1.    Winter Sustainment Planning
2.    Security
3.    DFID Chinook Operation: Muzaffarabad
4.    Field Co-ordination: Batagram
5.    Pakistan Weather Information

1.    Winter Sustainment Planning

The UNJLC Planning Team comprises a four-person cell seconded by the UK Department for International Development from the Ministry of Defence. Their task since deployment two weeks ago has been to develop an overall coordination plan to sustain the earthquake-affected population through the winter and into spring when the rehabilitation and reconstruction phase can begin and people may start to rebuild their livelihoods. Particular emphasis is given in this Winter Sustainment Plan to the needs of those living in the more isolated and remote regions.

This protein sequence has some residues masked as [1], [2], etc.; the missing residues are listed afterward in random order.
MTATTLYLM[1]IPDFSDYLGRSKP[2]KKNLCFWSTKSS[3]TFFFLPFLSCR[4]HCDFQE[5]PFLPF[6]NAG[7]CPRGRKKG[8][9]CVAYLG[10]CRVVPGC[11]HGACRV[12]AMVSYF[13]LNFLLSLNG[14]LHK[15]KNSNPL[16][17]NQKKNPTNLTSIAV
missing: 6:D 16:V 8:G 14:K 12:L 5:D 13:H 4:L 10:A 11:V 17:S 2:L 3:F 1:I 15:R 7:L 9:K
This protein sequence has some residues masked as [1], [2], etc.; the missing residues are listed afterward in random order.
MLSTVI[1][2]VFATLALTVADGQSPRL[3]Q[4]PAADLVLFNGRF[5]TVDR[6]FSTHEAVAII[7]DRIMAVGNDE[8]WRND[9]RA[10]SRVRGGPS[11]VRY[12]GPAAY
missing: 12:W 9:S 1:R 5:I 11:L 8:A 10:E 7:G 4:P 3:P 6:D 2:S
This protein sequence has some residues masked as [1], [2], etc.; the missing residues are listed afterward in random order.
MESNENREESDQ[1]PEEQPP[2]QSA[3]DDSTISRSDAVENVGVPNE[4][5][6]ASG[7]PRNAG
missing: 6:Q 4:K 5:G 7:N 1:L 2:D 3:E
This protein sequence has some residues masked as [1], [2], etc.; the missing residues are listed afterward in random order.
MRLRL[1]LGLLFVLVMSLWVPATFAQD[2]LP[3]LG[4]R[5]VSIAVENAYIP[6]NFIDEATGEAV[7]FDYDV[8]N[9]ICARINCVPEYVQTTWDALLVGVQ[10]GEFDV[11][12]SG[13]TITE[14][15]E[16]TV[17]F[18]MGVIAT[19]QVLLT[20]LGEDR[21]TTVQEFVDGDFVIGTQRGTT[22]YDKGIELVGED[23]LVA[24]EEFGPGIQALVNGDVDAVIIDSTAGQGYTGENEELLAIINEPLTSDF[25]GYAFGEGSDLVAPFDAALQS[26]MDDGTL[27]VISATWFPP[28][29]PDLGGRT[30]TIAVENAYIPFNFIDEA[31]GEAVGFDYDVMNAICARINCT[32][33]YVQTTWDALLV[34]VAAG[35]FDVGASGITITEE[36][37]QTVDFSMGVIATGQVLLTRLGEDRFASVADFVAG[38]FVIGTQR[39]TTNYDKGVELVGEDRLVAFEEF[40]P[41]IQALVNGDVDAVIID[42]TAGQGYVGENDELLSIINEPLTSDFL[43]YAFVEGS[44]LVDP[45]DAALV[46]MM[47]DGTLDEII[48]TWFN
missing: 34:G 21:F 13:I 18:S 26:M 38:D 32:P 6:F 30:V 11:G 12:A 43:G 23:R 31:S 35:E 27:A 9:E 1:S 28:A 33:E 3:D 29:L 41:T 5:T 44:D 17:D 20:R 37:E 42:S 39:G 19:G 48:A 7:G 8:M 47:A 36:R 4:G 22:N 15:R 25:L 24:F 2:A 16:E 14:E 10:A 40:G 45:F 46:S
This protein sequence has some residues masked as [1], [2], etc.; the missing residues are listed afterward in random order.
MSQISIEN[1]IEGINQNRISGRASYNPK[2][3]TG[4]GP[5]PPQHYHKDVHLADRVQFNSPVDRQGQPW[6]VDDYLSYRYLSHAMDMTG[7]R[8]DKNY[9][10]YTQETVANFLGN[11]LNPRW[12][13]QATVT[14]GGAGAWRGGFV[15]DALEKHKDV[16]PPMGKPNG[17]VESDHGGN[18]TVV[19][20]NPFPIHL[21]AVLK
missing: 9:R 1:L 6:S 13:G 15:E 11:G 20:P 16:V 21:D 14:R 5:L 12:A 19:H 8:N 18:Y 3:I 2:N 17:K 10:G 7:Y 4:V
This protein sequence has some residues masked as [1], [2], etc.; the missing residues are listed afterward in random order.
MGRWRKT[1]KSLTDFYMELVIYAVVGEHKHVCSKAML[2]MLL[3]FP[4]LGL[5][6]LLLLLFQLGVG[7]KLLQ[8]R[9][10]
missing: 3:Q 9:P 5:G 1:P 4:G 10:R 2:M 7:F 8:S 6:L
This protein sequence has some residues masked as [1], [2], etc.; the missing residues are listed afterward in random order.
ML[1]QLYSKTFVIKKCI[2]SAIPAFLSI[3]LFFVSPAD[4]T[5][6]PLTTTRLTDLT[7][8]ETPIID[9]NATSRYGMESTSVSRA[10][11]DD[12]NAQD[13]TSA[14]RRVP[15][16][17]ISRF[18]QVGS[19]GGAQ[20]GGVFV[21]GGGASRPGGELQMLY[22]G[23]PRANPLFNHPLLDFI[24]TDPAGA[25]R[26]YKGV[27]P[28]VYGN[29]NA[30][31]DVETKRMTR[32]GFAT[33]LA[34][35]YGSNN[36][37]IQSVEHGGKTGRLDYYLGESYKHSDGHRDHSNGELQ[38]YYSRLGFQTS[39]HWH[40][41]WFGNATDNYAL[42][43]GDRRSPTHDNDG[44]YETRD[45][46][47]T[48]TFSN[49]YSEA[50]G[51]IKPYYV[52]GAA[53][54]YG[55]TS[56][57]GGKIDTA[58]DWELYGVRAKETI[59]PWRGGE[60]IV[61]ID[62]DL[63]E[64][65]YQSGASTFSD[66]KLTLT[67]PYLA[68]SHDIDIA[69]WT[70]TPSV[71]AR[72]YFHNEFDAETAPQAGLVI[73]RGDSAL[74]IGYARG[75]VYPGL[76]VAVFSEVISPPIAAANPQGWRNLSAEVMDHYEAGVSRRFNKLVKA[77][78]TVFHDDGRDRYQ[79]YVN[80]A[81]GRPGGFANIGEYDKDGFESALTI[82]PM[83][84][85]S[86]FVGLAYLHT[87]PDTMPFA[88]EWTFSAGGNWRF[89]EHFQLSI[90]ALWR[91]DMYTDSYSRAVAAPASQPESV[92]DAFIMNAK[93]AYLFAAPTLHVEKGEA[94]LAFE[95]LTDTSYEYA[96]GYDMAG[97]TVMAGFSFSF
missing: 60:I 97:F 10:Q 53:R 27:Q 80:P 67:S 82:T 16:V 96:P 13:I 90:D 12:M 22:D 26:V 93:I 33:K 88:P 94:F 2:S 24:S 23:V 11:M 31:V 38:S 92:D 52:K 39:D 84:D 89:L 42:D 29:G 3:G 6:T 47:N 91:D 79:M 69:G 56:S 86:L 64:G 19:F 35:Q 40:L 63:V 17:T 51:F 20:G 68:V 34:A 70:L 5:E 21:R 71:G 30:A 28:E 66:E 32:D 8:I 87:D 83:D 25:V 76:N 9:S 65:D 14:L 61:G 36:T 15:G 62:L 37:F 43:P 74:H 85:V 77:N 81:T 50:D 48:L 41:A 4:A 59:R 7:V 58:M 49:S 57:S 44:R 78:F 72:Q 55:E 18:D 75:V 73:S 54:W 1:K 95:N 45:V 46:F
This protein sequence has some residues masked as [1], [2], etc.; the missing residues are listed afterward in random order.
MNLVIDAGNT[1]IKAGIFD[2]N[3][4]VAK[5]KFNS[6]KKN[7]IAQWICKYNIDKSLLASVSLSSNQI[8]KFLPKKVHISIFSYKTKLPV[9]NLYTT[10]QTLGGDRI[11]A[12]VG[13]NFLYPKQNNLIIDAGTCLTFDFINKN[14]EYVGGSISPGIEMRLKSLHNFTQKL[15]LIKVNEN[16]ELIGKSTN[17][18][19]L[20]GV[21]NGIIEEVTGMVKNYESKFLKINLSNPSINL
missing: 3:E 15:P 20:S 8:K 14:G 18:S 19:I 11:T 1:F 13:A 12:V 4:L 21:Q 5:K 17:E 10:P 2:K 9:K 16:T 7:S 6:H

The plan is being developed in concert with the priorities, intentions and aims of the Government of Pakistan and will complement the Government’s National Action Plan. The team have now completed the initial phase of their assessment and information gathering and are now developing actionable recommendations. Detailed analysis has progressed rapidly largely as a result of the co-operation extended to the team by the Government of Pakistan, humanitarian agencies and foreign militaries operating in support of the Government.

The team has consulted with each humanitarian cluster, key agencies and NGO’s to construct an operational outline based on these discussions. The plan continues to use the existing general concept of the Main Operating Base (MOB) at Abbottabad, Extended Delivery Points (EDP’s), which are generally hubs but may also be points where beneficiaries receive aid, and Final Delivery Points (FDP’s), where beneficiaries residing beyond the hubs are serviced. Thus, an EDP may also be an FDP for people at the EDP.